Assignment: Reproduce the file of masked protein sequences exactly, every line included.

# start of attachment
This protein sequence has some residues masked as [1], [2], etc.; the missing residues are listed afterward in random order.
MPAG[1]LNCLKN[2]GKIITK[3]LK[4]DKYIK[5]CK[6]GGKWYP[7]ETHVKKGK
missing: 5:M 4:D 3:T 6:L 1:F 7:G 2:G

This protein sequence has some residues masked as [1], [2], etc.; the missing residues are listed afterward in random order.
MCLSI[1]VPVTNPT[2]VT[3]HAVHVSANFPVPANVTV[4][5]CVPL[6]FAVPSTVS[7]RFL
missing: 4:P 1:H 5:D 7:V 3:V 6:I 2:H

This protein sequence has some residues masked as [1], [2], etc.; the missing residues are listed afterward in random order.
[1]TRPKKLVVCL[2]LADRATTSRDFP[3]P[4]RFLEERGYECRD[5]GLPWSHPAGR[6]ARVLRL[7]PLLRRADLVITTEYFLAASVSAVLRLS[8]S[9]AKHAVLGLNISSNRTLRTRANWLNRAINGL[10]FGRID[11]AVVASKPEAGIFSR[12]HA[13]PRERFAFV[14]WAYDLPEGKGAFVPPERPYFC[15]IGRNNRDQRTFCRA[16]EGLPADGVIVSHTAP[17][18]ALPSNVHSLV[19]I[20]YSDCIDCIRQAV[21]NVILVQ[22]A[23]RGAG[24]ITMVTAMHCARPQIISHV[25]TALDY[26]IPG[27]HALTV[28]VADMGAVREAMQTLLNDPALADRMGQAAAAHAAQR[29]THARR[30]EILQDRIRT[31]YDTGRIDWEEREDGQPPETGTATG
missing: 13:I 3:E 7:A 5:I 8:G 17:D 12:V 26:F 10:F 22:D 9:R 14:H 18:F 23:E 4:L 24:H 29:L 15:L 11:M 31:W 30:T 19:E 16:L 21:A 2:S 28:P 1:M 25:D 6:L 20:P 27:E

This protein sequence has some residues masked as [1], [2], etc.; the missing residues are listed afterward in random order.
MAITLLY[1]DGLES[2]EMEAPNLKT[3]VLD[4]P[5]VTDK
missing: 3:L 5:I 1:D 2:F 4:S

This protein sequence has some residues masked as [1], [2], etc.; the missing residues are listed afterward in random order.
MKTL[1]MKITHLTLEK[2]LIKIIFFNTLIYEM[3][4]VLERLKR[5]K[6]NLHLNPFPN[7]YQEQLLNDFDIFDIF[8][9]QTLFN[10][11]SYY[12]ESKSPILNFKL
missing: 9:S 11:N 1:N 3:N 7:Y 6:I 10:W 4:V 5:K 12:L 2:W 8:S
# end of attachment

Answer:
This protein sequence has some residues masked as [1], [2], etc.; the missing residues are listed afterward in random order.
MPAG[1]LNCLKN[2]GKIITK[3]LK[4]DKYIK[5]CK[6]GGKWYP[7]ETHVKKGK
missing: 5:M 4:D 3:T 6:L 1:F 7:G 2:G

This protein sequence has some residues masked as [1], [2], etc.; the missing residues are listed afterward in random order.
MCLSI[1]VPVTNPT[2]VT[3]HAVHVSANFPVPANVTV[4][5]CVPL[6]FAVPSTVS[7]RFL
missing: 4:P 1:H 5:D 7:V 3:V 6:I 2:H

This protein sequence has some residues masked as [1], [2], etc.; the missing residues are listed afterward in random order.
[1]TRPKKLVVCL[2]LADRATTSRDFP[3]P[4]RFLEERGYECRD[5]GLPWSHPAGR[6]ARVLRL[7]PLLRRADLVITTEYFLAASVSAVLRLS[8]S[9]AKHAVLGLNISSNRTLRTRANWLNRAINGL[10]FGRID[11]AVVASKPEAGIFSR[12]HA[13]PRERFAFV[14]WAYDLPEGKGAFVPPERPYFC[15]IGRNNRDQRTFCRA[16]EGLPADGVIVSHTAP[17][18]ALPSNVHSLV[19]I[20]YSDCIDCIRQAV[21]NVILVQ[22]A[23]RGAG[24]ITMVTAMHCARPQIISHV[25]TALDY[26]IPG[27]HALTV[28]VADMGAVREAMQTLLNDPALADRMGQAAAAHAAQR[29]THARR[30]EILQDRIRT[31]YDTGRIDWEEREDGQPPETGTATG
missing: 13:I 3:E 7:A 5:I 8:G 17:D 12:V 26:F 10:F 22:D 9:R 14:H 18:F 23:E 4:L 24:H 29:L 15:L 11:M 31:W 30:T 19:E 16:L 21:A 2:S 28:P 1:M 25:D 6:L 20:P 27:E

This protein sequence has some residues masked as [1], [2], etc.; the missing residues are listed afterward in random order.
MAITLLY[1]DGLES[2]EMEAPNLKT[3]VLD[4]P[5]VTDK
missing: 3:L 5:I 1:D 2:F 4:S

This protein sequence has some residues masked as [1], [2], etc.; the missing residues are listed afterward in random order.
MKTL[1]MKITHLTLEK[2]LIKIIFFNTLIYEM[3][4]VLERLKR[5]K[6]NLHLNPFPN[7]YQEQLLNDFDIFDIF[8][9]QTLFN[10][11]SYY[12]ESKSPILNFKL
missing: 9:S 11:N 1:N 3:N 7:Y 6:I 10:W 4:V 5:K 12:L 2:W 8:S